MINNEAPOLIS (WCCO) — The U.S. Attorney’s Office says it will likely take months for federal agents in Minnesota to start wearing body cameras. The nationwide move came after members of the U.S. Marshal’s Task Force shot and killed Winston Smith in Uptown while trying to arrest him.
The Department of Justice policy on body worn cameras for federal agents changed after the Smith killing in early June. Body cams were prohibited at the time, and the investigating agency said no cameras caught what unfolded on the top of the parking garage in Uptown.READ MORE: Kim Potter Trial, Dec. 8 Live Updates: Daunte Wright's Mother Testifies
“I think the concerns that people have about transparency and accountability in law enforcement are totally legitimate concerns. So I think it’s good the department is going to be moving in this direction to be able to provide some greater transparency and accountability,” Anders Folk, acting U.S. Attorney for the District of Minnesota, said.
Folk says his office will help with the implementation.
“There’s a number of kind of logistical pieces that are going to take some time. Buying the body-worn cameras, getting the cloud storage to store all the data that comes in, getting the training,” Folk explained.
Five of the 12 outside agencies that are part of the U.S. Marshal’s Task Force have suspended their involvement until body worn cameras are used. That includes Anoka, Dakota, Hennepin and Ramsey County Sheriff’s Offices, plus the Department of Corrections.READ MORE: Gov. Tim Walz Launches 'Celebrate Safely, Minnesota' Campaign For Holiday Season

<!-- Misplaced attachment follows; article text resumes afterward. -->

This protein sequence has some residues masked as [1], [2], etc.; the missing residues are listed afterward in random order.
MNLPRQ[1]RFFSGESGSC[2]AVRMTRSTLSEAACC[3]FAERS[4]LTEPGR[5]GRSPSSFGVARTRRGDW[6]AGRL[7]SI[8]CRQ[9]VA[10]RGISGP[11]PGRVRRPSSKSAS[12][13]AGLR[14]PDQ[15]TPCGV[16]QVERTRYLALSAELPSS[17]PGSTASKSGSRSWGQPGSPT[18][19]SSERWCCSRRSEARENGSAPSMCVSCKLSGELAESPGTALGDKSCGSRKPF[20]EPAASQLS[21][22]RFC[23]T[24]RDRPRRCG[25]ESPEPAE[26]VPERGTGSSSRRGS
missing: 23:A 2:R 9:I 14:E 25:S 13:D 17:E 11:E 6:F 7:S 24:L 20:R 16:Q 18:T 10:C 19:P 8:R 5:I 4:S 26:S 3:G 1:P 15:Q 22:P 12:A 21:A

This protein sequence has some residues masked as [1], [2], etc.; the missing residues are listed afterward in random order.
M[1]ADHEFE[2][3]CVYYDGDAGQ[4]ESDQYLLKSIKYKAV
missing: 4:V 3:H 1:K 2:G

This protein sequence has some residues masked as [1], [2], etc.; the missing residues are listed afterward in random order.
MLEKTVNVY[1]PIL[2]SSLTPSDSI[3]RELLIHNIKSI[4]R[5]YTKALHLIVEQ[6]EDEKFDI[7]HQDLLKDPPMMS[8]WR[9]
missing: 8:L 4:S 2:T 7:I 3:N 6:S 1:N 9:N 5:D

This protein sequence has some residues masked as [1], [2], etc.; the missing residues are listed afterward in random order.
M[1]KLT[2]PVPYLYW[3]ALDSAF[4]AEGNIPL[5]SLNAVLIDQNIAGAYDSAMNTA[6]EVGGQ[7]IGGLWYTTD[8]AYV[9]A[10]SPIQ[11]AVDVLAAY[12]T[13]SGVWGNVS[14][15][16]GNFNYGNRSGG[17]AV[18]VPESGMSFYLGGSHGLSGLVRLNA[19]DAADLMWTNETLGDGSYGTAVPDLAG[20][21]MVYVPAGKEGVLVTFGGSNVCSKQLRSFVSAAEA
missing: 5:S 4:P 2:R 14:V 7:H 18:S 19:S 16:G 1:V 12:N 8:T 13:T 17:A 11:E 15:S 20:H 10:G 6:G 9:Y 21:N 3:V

“The local partnerships for these tasks forces are essential. No doubt having our local partners pull back, it’s going to have some impact,” Folk said.
And he admitted the body worn camera rollout will take time.
“I don’t know, but I think it’s going to take months, not days or weeks,” Folk said.
Last month, the Deputy Attorney General gave federal law enforcement agencies like the U.S. Marshals, ATF, FBI, and DEA 30 days to develop a policy and an implementation plan. Those are due next week.
WCCO is told that, during the interim, the U.S. Marshal’s will keep working to seek out fugitives and arrest them. The BCA is investigating the deadly shooting of Winston Smith.MORE NEWS: Hennepin Co. Sheriff David Hutchinson Investigated For Potential DWI Following Crash